By Monica Alonzo
By Ray Stern
By New Times Staff
By Stephen Lemons
By Chris Parker
By Monica Alonzo
By Stephen Lemons
By Robrt L. Pela
Your stories continue to impress me. Keep on describing some of the less well-known culture of our border state. Thanks!
G. Ivan Hannel, J.D.
In response to "Fowl Play" (David Holthouse, April 13): I am not an animal-rights activist. I do not feel that animals are my peers, or that I should not be eating them for any reason whatsoever. I am quite comfortable being at the top of my food chain, and I will eat what I please.
I do, however, consider myself a human being, and I feel this is an obligation I have to live up to. This is the basic premise for my being against cockfighting, as well as dogfighting, bear baiting, and any of the other blood sports that mankind has lowered himself to throughout history. It is not about animal rights, but what it means to be humane.
You can glaze it over with descriptions of "tradition," "history" and such if you like. However, the basic problem with this is that lots of things mankind has done are steeped in history and tradition (such as human sacrifice and slavery), but this is not an excuse for them.
Holthouse paints a picture of good ol' homespun family fun. However, it cannot be discounted that it is also an inflammation of primeval aspects of human nature that I don't think are worth celebrating. I don't think we want to celebrate, build up or brag about them any more than I think we should brag that we get a thrill out of seeing one animal of any kind kill another. Holthouse talks about the fighting birds being "instinctive technicians that stick and move." Well, I'm sure that serial killers consider some of their best "work" an example of being a great technician, too.
Yeah, I eat whatever I want, but I don't work up my appetite by getting all excited watching it die.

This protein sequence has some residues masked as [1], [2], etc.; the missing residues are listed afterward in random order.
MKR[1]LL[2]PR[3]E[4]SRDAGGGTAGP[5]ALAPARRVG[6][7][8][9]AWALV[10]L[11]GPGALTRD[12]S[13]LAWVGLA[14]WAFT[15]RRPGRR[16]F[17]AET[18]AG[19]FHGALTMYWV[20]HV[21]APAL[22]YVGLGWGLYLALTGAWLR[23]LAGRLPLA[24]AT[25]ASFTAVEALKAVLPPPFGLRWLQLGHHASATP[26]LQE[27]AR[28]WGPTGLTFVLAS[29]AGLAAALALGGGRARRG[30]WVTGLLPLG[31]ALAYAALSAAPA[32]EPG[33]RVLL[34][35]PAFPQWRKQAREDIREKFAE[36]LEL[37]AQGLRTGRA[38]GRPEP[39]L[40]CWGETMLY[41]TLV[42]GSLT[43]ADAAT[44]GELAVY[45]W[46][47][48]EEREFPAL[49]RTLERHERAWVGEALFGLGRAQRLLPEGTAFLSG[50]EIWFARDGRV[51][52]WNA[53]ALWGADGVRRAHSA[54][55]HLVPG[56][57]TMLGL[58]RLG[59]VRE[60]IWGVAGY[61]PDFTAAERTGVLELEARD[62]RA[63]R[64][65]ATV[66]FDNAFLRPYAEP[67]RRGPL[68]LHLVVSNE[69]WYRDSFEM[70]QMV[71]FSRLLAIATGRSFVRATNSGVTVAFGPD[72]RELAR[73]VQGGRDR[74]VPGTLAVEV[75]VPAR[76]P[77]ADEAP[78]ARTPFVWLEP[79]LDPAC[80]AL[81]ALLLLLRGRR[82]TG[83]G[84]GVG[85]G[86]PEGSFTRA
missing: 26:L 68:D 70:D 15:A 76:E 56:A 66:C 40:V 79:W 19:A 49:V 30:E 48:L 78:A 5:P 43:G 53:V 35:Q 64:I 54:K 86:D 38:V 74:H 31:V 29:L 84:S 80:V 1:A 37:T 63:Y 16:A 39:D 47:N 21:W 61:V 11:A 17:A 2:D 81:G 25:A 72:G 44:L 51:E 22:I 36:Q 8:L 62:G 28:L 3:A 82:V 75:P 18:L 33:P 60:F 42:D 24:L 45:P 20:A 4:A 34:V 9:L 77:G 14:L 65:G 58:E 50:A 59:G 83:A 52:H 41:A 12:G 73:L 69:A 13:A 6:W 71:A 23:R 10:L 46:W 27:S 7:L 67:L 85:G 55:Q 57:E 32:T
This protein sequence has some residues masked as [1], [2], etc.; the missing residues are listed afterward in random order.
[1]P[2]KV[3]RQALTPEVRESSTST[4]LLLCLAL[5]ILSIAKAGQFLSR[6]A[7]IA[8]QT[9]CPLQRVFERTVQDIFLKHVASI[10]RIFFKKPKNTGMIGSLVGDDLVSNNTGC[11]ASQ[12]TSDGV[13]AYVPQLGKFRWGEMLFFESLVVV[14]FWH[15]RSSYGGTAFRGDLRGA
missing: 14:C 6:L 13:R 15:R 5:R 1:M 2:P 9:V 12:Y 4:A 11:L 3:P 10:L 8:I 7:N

Tee H. Combs
I am glad to hear that the owner of Hi-Health, Sy Chalpin, is finally being held responsible for his actions as an employer ("Demean Machine," Patti Epler, April 13). When I first moved to the Valley six years ago, I was tempted to apply for a job at Hi-Health in its marketing department. With big ad agency experience in Chicago and Milwaukee, and having helped work with the team that launched NutriSweet, Triaminic Syrup, Metamucil and other over-the-counter pharmaceuticals, I figured I had a few skills to offer this company. With very few well-paying marketing jobs in Phoenix, each new classified ad published in the Sunday paper made Hi-Health seem more and more attractive. But time and again I was warned by professionals in this market that working for Mr. Chalpin has driven many a qualified employee into therapy. Since that time, I have worked with many printers, media representatives and other marketing professionals in this city, and every single time Hi-Health is mentioned, horror stories spill out of people's mouths as if they are having uncontrollable vomiting attacks. Good luck to Jill Lansdale in her fight to take down this terrible troll.
Thank you so very much for your well-written article on my favorite beverage ("Martini Bopper," Kathleen Vanesian, April 6). Make that a double. I can't tell you how happy I was to see someone describe the Merc Bar as it really is. I walked in once, and walked right back out. I'm praying your article sobers the brutes of their self-satisfied stupor. There was one place, near and dear to my heart, that you neglected: Durant's, on Central Avenue. Straight outta the 1950s, it's the best combination of class and comfort I've found in the Valley thus far. Their martini? To die for. Give it a whirl.
Ah, yes, I was once a nerdy record store clerk ("Bin There," Brian Smith, April 6). I even purposely left poppy crap that I really liked off my end-of-the-year Top 10 lists. And once, a nerdy former record store clerk came in and traded some stuff, and signed his name on the slip as "Henry Chinaski," which I recognized from Bukowski. But it was okay, I knew it was Brian Smith.
As a local musician, I consider it a privilege, a rite of passage, if you will, to play in a club with a history as rich as that of the "world famous" Mason Jar ("Franco's Wild Years," Brian Smith, March 23). To have been able to play on the same stage as some of my favorite bands is something I will always treasure.
Franco, for all his faults and alleged sneakiness, has done for local music what few other club owners in town were willing to do. He always gave you a shot, no matter whether you had a following, a demo, or even decent material. You always had a place to play at the Jar. My former band played there a bunch of times. We debuted there and we ended there as well. We opened for a national act at our second gig! What other club would give an upstart band that kind of opportunity without a demo or management? My wish for the Jar is for it to stay exactly the way it is. It's the epitome of gritty, real rock n' roll and I wouldn't want it any other way.
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